Growing up in Bedford, Lana took piano lessons and was active in girl scouts. She was always a leader in the class, either treasurer or secretary or some other position throughout high school. And she was always at the top of her class. She played clarinet in band throughout junior high and high school. Her husband Jim remembers the first time he saw Lana during their sophomore year in high school. She was walking to band practice. And that was it. They were 18 years old when they got married.

Lana had a strong artistic bent. Lisa, who has published 24 romantic suspense novels under the pseudonym Velvet Vaughn, attributes her writing talents to her mother, who often helped Lisa with her stories, and was always her “editor and sounding board.” Her sister, Kristy Fish Overton, said Lisa, took after Lana musically. Lana was planning to paint when she retired. She always loved to draw.

Remembering a friend

Lana, according to PBS assistant professor Ben Motz, never fit the stereotypes one might have imposed on her. It was partly evident in the hug she gave him when he returned to the department in 2008 to become a lecturer: “Imagine getting a hug from the HR person. That would never happen.”

Ben had been an undergraduate with a B.S. in cognitive science, graduating in 2002, and first got to know Lana when he worked for PBS as an hourly technician and then as lab manager in Professor Jeff Alberts lab. When Ben walked into Lana’s office in 2008 to be greeted with a hug, “It was such a forward example of how Lana made PBS more than just a workplace,” he explains. “Lana made people feel at home as best as she possibly could and tried to make this a home away from home in all her actions.”

Ben also maintains, as others do, that Lana likewise had a humorously subversive side. Ben had a device that he used for psych demos in his introductory psych class. Called an “airzooka,” it shot gusts of air from a large barrel. One day he was showing it off in the main office and decided to use it against Lana. The joke, he said, “set off a multiyear war. I would be sitting in the main office, waiting for a meeting with Linda or Bill, and she would shoot me with a rubber band. Or she would come to the second floor and blindside me in my office. Lana was always more colorful than what you might expect of someone who looks like a Hoosier grandmother. She was even a little bit ageless.”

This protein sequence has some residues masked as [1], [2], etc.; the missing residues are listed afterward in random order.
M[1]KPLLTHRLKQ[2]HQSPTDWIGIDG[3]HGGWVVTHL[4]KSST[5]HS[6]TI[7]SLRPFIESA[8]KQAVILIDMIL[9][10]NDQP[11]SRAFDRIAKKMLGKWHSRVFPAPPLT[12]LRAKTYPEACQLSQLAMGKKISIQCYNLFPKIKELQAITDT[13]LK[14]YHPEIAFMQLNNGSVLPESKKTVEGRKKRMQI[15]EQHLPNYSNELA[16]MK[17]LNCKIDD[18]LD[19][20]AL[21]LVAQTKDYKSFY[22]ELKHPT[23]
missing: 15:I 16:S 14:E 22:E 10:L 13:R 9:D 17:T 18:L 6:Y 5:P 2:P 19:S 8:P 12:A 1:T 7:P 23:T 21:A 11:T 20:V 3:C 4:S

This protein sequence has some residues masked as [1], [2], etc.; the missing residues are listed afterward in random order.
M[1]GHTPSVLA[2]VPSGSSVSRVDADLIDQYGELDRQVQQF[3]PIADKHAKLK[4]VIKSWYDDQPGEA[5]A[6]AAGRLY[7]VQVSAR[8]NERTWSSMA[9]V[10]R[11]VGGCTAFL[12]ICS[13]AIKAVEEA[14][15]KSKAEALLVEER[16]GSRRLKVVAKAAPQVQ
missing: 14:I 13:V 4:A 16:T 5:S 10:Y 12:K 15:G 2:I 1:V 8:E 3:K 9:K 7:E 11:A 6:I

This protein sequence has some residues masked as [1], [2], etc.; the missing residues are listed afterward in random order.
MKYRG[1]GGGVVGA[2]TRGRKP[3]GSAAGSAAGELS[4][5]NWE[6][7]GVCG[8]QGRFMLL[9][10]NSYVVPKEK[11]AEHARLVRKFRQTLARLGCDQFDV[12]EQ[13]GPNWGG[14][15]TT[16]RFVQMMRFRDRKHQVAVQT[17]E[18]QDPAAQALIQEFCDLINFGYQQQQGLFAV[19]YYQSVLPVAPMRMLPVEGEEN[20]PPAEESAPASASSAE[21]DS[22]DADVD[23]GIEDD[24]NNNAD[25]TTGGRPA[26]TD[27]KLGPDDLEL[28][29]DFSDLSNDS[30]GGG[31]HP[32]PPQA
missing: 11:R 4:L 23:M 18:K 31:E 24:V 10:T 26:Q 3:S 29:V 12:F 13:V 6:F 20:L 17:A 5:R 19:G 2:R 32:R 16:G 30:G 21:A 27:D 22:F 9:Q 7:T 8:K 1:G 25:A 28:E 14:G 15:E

Yet, despite her actual age, news of her death came as a shock.

It had only been two days before her death, Ben recalls, that he had been walking from the building to the parking lot with her. “Everything was normal, rubber bands and everything.” But this time, it seems, everyone was blindsided.


Memory book given to Lana’s family This effort was organized by PBS Senior Lecturer Irene Vlachos-Weber, and a number of faculty and staff within PBS contributed to the book.



Lana is survived by her husband Jim, two daughters, Lisa and Kristy, a granddaughter Alexis Overton and an older sister, Paula Hammerquist, in Seattle. By all accounts, she was an extraordinary woman, a quintessential Hoosier, and a person in whom all can take pride.

Science Writer


Bench dedication ceremony

Lana’s husband, two daughters, and grandchild joined us as we dedicated a beautiful limestone bench erected in Lana’s honor (adjacent to the limestone brain) and shared our memories of this once-in-a-lifetime colleague. The event was held on June 17, 2022.


Honor Lana with a gift

The Lana Gayle Fish Psychological and Brain Sciences Staff Support Fund endowment

The Department of Psychological and Brain Sciences is pleased to formally launch the fundraising campaign for the Lana Gayle Fish PBS Staff Support Fund endowment. This fund was created in honor of dearly beloved, long-time Human Resources Coordinator, Lana Fish, specifically to support PBS staff. Our goal is to raise at least $25,000, which is the minimum necessary to endow the funds.

The funds raised will go towards the following types of support for PBS staff members:

  • Providing salary performance bonuses
  • Professional development, such as workshops, conferences, membership dues
  • General support of staff

Lana was warm and kind to everyone, but her passion was caring for the personal and professional wellbeing of the staff here at PBS. If you share Lana’s passion, please consider donating to this fund!